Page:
since the early 1990s, including programs in Milwaukee and Cleveland
targeted to low-income students.
And in 2002, the U.S. Supreme
Court ruled that the Cleveland program, which gives vouchers that
help pay for students in failing public schools to attend private schools,
including religious ones, did not violate the U.S. Constitution.
But, while Nevada's program is
much broader in scope than other
private school choice plans, some
critics doubt it will truly be accessible to all students.
"Being from Las Vegas, I'm a betting man, and I'm going to bet a
lot of these private schools are not
in inner cities," said Ruben Murillo
Jr., the president of the Nevada State
Teachers Association, an affiliate of
the National Education Association.
How It Works
Under the Nevada program, which
takes effect in January, students
with disabilities and those from lowincome families will get 100 percent
of the state's annual per-pupil funding, now about $5,700, according to
the Friedman Foundation. Everyone
else will receive 90 percent of that
The money will be deposited into
individual accounts. Parents can
use the money toward expenses
approved by the state treasurer's
office, such as tuition, textbooks, tutors, transportation, and therapy for
students with special needs.
Money left unspent will roll over
and can be saved for college tuition.
To provide oversight, the state treasurer's office will audit the accounts,
and participating students will take
a nationally norm-referenced test
in math and English/language arts
every year and submit the results to
the Nevada Department of Education.
Nevada is the fifth state to offer
a program of K-12 esas-Arizona,
Florida, Mississippi, and Tennessee
are the others-and is the first to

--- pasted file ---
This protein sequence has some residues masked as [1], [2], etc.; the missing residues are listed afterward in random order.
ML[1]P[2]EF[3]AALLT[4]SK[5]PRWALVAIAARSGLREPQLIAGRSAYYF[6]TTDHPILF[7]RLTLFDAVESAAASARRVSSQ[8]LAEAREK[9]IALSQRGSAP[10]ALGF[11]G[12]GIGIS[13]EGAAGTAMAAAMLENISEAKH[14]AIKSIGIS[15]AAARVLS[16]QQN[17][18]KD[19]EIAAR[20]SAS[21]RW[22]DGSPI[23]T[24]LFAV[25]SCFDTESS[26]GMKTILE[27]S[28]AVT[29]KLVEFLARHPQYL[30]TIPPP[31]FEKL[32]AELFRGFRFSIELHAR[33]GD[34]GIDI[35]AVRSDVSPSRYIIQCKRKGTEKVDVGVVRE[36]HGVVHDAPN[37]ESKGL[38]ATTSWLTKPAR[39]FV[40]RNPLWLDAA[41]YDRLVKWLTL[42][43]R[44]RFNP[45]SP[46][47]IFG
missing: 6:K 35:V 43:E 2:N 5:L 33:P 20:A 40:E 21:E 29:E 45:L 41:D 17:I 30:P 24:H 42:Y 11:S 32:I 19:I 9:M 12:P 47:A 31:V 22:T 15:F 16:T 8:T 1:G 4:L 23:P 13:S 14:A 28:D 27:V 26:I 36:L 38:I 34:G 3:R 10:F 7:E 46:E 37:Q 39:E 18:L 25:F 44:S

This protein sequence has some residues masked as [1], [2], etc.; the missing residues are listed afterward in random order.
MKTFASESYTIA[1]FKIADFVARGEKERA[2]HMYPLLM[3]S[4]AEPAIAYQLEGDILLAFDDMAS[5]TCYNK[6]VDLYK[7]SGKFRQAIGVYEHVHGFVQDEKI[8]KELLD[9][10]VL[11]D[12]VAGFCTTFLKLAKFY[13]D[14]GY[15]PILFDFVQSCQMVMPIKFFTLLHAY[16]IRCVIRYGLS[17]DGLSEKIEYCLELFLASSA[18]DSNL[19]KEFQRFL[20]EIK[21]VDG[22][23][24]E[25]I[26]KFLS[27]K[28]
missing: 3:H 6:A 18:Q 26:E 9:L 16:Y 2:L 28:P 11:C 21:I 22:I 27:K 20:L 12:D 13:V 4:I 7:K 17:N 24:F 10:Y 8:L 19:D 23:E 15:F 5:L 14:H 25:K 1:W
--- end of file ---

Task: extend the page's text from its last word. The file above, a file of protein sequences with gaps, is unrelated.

create a "universal" esa.
It's hard to overstate the importance of the new law to champions
of private school choice.
"I think because education savings
accounts are really only limited by
what we can imagine for a child, then
the future of education should certainly look like this," said Jonathan
2016 Entrants Join
Former R.I. Gov. Lincoln Chafee (D)
Lincoln Chafee, who served as a U.S. senator from
Rhode Island and later as the state's governor, announced June 3 that he would seek the Democratic
Party's 2016 presidential nomination
Mr. Chafee was a Republican when he served
in the U.S. Senate, from 1999
until 2007, the year he left the
party. He took office as governor of Rhode Island in 2011 as
an Independent, and switched
affiliation to become a Democrat in 2013. He did not seek reelection to that office, and his
term ended this past January.
As governor, Mr. Chafee oversaw the rollout
of the state's $75 million federal Race to the Top
grant and a $50 million grant specifically for
early-learning programs. He has been supportive
of the Obama administration's education agenda.
U.S. Sen. Lindsey Graham (R)
Sen. Lindsey Graham of South Carolina, who
last week joined the race for the 2016 Republican
presidential nomination, has pushed for a scaledback federal role in education over the course two
decades in Congress, most recently with a legislative proposal that takes aim at the Obama administration's involvement with the Common Core
18 | EDUCATION WEEK | June 10, 2015 | www.edweek.org
Butcher, the education policy director
at the Goldwater Institute.